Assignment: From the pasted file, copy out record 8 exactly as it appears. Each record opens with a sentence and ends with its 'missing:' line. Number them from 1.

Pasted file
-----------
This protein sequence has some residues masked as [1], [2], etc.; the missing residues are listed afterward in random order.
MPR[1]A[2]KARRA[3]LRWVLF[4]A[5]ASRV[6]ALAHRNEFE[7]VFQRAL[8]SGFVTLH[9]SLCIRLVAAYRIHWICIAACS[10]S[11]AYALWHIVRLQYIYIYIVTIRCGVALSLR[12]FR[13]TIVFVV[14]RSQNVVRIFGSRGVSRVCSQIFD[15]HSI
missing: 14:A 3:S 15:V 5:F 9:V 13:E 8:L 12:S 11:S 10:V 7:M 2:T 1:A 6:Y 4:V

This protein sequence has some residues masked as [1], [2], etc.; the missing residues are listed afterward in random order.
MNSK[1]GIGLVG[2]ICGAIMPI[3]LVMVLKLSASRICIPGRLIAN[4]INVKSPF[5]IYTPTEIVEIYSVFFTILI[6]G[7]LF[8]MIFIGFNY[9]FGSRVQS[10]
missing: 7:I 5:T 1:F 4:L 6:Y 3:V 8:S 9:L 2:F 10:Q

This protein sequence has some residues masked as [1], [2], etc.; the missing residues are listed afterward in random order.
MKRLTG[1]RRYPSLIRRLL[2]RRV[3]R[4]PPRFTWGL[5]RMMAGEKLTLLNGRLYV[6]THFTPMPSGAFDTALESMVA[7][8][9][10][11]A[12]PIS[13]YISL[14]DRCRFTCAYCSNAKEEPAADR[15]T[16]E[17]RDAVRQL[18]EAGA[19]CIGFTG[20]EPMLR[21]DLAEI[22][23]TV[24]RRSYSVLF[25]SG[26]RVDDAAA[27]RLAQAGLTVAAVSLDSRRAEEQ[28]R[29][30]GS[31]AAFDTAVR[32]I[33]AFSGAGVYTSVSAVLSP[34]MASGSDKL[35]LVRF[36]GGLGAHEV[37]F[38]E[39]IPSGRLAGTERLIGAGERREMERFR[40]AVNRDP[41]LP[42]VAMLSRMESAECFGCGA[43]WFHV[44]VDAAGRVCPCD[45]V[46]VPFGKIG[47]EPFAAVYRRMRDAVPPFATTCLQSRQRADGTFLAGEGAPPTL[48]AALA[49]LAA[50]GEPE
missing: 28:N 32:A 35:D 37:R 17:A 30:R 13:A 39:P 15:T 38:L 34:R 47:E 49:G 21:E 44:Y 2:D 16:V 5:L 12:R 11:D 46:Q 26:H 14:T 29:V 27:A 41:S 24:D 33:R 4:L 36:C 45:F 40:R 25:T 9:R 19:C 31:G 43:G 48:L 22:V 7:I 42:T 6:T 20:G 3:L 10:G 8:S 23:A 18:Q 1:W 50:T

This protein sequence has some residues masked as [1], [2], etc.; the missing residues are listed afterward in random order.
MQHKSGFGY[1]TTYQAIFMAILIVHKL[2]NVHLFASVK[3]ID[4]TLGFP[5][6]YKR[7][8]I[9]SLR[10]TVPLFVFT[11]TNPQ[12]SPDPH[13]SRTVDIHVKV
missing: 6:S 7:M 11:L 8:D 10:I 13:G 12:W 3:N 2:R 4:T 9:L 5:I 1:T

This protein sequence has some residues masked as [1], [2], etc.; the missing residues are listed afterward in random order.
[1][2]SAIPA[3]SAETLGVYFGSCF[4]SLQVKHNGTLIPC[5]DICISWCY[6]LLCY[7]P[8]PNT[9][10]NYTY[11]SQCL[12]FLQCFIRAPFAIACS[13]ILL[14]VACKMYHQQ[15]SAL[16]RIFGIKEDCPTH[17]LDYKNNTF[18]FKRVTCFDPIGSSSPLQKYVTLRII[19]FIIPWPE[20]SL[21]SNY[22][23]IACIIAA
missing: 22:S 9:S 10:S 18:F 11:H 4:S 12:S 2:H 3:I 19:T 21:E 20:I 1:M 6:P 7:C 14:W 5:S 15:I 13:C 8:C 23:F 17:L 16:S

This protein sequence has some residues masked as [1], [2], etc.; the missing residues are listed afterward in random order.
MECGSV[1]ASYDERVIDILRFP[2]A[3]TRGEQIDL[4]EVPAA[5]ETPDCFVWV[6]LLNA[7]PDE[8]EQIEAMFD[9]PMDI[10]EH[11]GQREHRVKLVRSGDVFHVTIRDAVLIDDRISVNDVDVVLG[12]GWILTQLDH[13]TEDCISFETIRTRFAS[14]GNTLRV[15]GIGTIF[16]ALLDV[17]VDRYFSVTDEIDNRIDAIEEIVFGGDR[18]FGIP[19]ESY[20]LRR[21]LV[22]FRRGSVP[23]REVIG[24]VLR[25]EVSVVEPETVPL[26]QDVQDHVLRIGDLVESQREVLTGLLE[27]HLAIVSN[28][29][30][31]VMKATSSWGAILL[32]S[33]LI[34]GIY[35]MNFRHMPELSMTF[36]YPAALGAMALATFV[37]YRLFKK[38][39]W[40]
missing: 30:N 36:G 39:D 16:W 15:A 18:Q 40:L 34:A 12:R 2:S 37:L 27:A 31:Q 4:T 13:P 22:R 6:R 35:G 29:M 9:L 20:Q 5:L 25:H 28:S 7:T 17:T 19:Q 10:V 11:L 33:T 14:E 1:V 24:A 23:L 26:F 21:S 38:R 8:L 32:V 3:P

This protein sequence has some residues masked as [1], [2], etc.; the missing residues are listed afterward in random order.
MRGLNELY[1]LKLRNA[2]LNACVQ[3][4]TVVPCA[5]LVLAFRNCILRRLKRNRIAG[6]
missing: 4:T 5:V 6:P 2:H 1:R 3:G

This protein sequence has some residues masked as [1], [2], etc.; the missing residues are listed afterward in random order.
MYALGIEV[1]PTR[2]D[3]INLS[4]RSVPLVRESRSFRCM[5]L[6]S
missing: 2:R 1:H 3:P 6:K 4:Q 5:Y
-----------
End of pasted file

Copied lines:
This protein sequence has some residues masked as [1], [2], etc.; the missing residues are listed afterward in random order.
MYALGIEV[1]PTR[2]D[3]INLS[4]RSVPLVRESRSFRCM[5]L[6]S
missing: 2:R 1:H 3:P 6:K 4:Q 5:Y